Goal: When you have finished this laboratory exercise you will understand
- the role of time constant in selecting temperature sensors
and you will learn
- what is time constant
- how to measure response of temperature sensors when they are exposed to a sudden change in the environmental temperature
- how to differentiate between temperature sensors based on their response
In purchasing sensors, an important specification of a sensor is its time constant. Time constant is a quantitative way to express how fast or slow a sensor responds to a change in environment. Without this information, you may select a sensor that is too fast or too slow to respond and therefore may not be the right choice for the given application. Time constants are expressed in the units of time. Following is an example of a catalog entry for a temperature sensor with its time constant.
The time constant of a temperature sensor is determined by first letting the sensor equilibrate to ambient temperature and then suddenly exposing it to a step change in temperature. The temperature response of the sensor to the step change is then recorded. The temperature-time data obtained from the sensor, during the step change only, is then analyzed to determine the time constnat. In a laboratory experiment, we use different sensors to measure their time constant. The following steps are for determining time constant of a thermocouple.
1) Equilibrate the thermocouple to ambient temperature. Equilibrium is indicated when there is no appreciable change in the temperature indicated only by the thermocouple.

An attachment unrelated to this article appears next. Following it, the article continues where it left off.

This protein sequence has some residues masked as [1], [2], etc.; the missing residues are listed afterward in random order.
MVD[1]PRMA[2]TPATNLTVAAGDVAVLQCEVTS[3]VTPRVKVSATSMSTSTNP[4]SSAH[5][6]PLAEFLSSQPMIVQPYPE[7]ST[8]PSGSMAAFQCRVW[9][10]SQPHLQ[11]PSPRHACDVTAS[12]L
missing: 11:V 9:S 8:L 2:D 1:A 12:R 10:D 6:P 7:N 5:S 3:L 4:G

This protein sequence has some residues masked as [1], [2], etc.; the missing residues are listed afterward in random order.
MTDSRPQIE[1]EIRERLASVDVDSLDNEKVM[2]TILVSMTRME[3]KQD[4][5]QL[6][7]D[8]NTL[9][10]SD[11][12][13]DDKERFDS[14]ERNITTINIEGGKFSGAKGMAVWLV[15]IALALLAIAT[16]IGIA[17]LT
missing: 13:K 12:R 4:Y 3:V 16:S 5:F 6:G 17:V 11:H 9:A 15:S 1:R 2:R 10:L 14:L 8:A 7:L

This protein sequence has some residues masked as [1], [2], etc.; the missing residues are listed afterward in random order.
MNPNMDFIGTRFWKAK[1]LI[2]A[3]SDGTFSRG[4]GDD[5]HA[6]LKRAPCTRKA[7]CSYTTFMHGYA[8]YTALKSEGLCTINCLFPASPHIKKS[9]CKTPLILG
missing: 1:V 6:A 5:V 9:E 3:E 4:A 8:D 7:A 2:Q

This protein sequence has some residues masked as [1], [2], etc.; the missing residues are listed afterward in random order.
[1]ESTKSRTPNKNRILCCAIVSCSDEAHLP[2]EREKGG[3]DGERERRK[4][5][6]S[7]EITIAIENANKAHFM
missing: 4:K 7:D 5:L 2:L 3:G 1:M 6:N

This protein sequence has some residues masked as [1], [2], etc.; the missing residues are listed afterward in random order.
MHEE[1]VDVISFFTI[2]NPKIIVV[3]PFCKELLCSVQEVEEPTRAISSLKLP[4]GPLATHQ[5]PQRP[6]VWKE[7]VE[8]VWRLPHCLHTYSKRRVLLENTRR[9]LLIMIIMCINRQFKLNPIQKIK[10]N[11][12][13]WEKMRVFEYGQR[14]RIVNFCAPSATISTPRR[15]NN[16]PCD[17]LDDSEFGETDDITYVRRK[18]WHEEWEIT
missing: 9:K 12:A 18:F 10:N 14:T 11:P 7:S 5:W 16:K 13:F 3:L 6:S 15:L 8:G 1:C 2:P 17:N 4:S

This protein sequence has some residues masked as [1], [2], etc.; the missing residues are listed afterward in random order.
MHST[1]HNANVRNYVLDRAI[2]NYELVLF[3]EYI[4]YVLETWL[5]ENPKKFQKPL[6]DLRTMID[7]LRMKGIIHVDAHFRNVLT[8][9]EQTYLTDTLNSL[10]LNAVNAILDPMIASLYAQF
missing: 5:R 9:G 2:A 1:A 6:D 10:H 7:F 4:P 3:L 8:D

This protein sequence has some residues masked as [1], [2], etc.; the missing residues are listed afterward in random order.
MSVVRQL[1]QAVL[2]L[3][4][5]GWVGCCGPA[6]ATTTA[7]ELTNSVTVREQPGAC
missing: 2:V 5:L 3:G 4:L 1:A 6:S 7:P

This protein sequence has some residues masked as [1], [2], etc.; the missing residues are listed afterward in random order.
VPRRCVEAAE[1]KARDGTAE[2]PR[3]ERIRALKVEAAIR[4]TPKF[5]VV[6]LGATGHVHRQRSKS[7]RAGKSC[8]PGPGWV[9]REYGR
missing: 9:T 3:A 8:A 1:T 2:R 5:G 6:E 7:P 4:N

2) Place the thermocouple's measuring junction in the ice bath. This creates a sudden change in temperature.
3) Continue recording temperature until the thermocouple reaches approximately the ice bath temperature (Note: it is not necessary for the thermocouple to reach exactly the ice bath temperature).
4) Repeat the trial with other types of sensors.
In the virtual experiment select one or more of the four sensors. Enter the initial and medium temperatures. You will view a plot of temperature vs. time for each sensor and obtain numerical data on a spreadsheet.
The time constant is defined as the time required by a sensor to reach 63.2% of a step change in temperature under a specified set of conditions.
The response of a sensor to a suden change in the surrounding temperature is exponential and it is described by the following equation:
where T is sensor temperature, Tm is the surrounding medium temperature, T0 is the initial sensor temperature, t is the time and τ is the time constant. We will rearrange the above equation on the next slide.
The previous equation may be rearranged as follows:
And, the time constant is obtained by plotting . The time constant is determined by the inverse of the slope
The time constant multiplied by five yields the time for the sensor to stabilize at close to 100% of the step change value.
In this experiment, you saved temperature-time data for each sensor including the initial and surrounding fluid temperature. The data analysis involves the following steps:
1) Create a column of ln(temperature ratio)
2) Create a scatter plot
3) Using the trend line analysis, determine the slope of the straight line.
4) Determine time constant from slope using the following equation,
- Discuss any observed differences in the time constant values found for different medium temperatures.
- which characteristics of the sensors have the most influence on the time constant?
- If a sensor has a time constant of 3 seoconds, how long would it take to respond to 99% of a sudden change in ambient temperature?
- Annonymous, (2001). "The Temperature Handbook," Omega Engineering Inc, Stamford.
- Doeblin, E.O. (1982). "Measurement Systems, Application and Design," McGraw Hill Book Co, New York.
- Holman, J.P. (2001). "Heat Transfer," 9th ed., McGraw Hill Inc, New York.